The routers main job is to 'route' requests to a specific handler which then will send a response. To better understand what exactly a router will do, have a look at the following makeshift router example:

const http = require("http");
const port = process.env.PORT || 8000;

http.createServer((req, res) => {
if (req.url == '/blog') {
res.writeHead(200, { 'Content-Type': 'text/html' });
res.write("<h1>My Blog</h1>");
} else {
res.writeHead(200, { 'Content-Type': 'text/plain' });
res.write("Hello, world!");
}).listen(port, () => console.log(`Listening on port ${port}`));

If a request is made to the /blog route, then we will return an HTML response with a heading element. Otherwise, for any other route on the server that isn't /blog, we will send the Hello, world! plain text response. This is a really basic example of what exactly the router will be doing. It 'routes' requests to a specific handler so the API endpoints like /blog or /messages return the appropriate response.

Setup a Router

To setup a router, first create a file named router.js. For this article, imagine that all files are at the root directory of the project. So far, we have the server.js file which holds our HTTP server code and the newly created router file. The router will be a function named route that we will export and use in our server code.

Filename: router.js
function failed(path, res) {
res.end(`No handler found for '${path}'`);

function route(path, res, handlerObj, payload) {
console.log(`Routing request for '${path}'`);
let routeFound = typeof handlerObj[path] == 'function' && handlerObj.hasOwnProperty(path);

return routeFound ? handlerObj[path](res, payload) : failed(path, res);

module.exports = route;

The route function simply checks to see if the given path is a property of the handlerObj object and if the type of that property is indeed a function. Also performing a check to see if the handlerObj has a property with the given route in path. If routeFound is true then execute the request handler function for that given path, otherwise send an error message with a 404 status.

Updating the Server code

Let's refactor the server.js code a bit so we can export a startServer function to be used in app.js. In the process, placing all of the current http.createServer code into a start server function and giving it two arguments. One for the router and another for the handler object which will come from our entrypoint. The first argument to .createServer() is a callback function so we will break that out into its own named function for the heck of it.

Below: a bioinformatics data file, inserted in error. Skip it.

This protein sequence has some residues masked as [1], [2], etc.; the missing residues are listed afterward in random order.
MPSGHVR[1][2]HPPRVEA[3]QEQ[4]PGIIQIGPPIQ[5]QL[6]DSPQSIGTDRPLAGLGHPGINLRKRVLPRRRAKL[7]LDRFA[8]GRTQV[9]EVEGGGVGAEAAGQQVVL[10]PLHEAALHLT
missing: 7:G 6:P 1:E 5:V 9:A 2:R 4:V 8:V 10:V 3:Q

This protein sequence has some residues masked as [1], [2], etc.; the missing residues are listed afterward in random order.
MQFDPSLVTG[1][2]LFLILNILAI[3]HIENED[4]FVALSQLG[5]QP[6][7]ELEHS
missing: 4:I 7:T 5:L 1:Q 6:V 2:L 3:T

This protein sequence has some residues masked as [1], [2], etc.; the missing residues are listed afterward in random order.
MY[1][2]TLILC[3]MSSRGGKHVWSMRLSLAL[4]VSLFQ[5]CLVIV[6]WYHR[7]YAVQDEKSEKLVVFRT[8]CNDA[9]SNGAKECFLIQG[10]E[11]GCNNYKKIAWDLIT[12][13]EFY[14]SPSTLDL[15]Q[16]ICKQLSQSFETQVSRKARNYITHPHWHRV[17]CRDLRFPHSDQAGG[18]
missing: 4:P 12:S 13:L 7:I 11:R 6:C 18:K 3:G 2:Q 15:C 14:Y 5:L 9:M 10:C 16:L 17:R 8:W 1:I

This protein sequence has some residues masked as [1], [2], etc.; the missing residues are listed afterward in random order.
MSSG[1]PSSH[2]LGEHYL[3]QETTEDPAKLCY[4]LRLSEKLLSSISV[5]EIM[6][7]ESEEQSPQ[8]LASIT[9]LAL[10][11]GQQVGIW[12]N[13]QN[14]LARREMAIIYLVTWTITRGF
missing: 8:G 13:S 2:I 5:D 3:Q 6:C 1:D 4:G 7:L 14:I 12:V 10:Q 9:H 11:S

const http = require("http");
const port = process.env.PORT || 8000;

function startServer(route, handlerObj) {
function handleReq(req, res) {
const path = req.url;
let payload = "";

req.on("data", (chunk) => {
payload += chunk;

req.on("end", () => {
route(path, res, handlerObj, payload);
http.createServer(handleReq).listen(port, () => console.log(`App running on port ${port}`));

module.exports = startServer;

Not a whole lot changes in the server code, except for the addition of a startServer function and a named function handleReq. Aside from the new functions and organization, we begin listening for data events on the req object and assign the value of that POST data to a variable payload which is passed to the router.

Setup an Entrypoint

The entrypoint for the application, ie where the HTTP server is started will be app.js. The filename isn't important, but understanding this is the script that starts the server is. Up until this point we would run our node app with node server.js but with the entrypoint becoming app.js, the command for starting up the server would be node app.js.

It's time to require all of the modules we have created so far:

Filename: app.js
const startServer = require("./server");
const router = require("./router");
const { handlerObj } = require("./handlers");

startServer(router, handlerObj);

This is one of the reasons modules are so great. We can abstract away all of the nitty gritty implementation of our server into separate modules. This keeps things organized and reusable, instead of putting all of the code into a single file which would quickly become unmaintainable.

When we run node app.js the startServer function will execute and our HTTP server will begin listening for requests on the specified port.

Listening on port 8000
Request received for '/'
Routing request for '/'
Executing 'home' handler
Demo image of homepage with form

After hitting the submit button, we are redirected to the /message route and the data from the form submission is sent to the server in a POST request. Have a look at the Network tab in Developer Tools to verify the response.

Request received for '/message'
Routing request for '/message'
Executing 'message' handler
Demo image of data posted to server

If you read this far, you should have a solid understanding of setting up a basic HTTP server with Node.js. Now go forth and build cool stuff with Node! You can view the source code for this demo over on GitHub. Oh ya, don't forget to go give Express.js a try!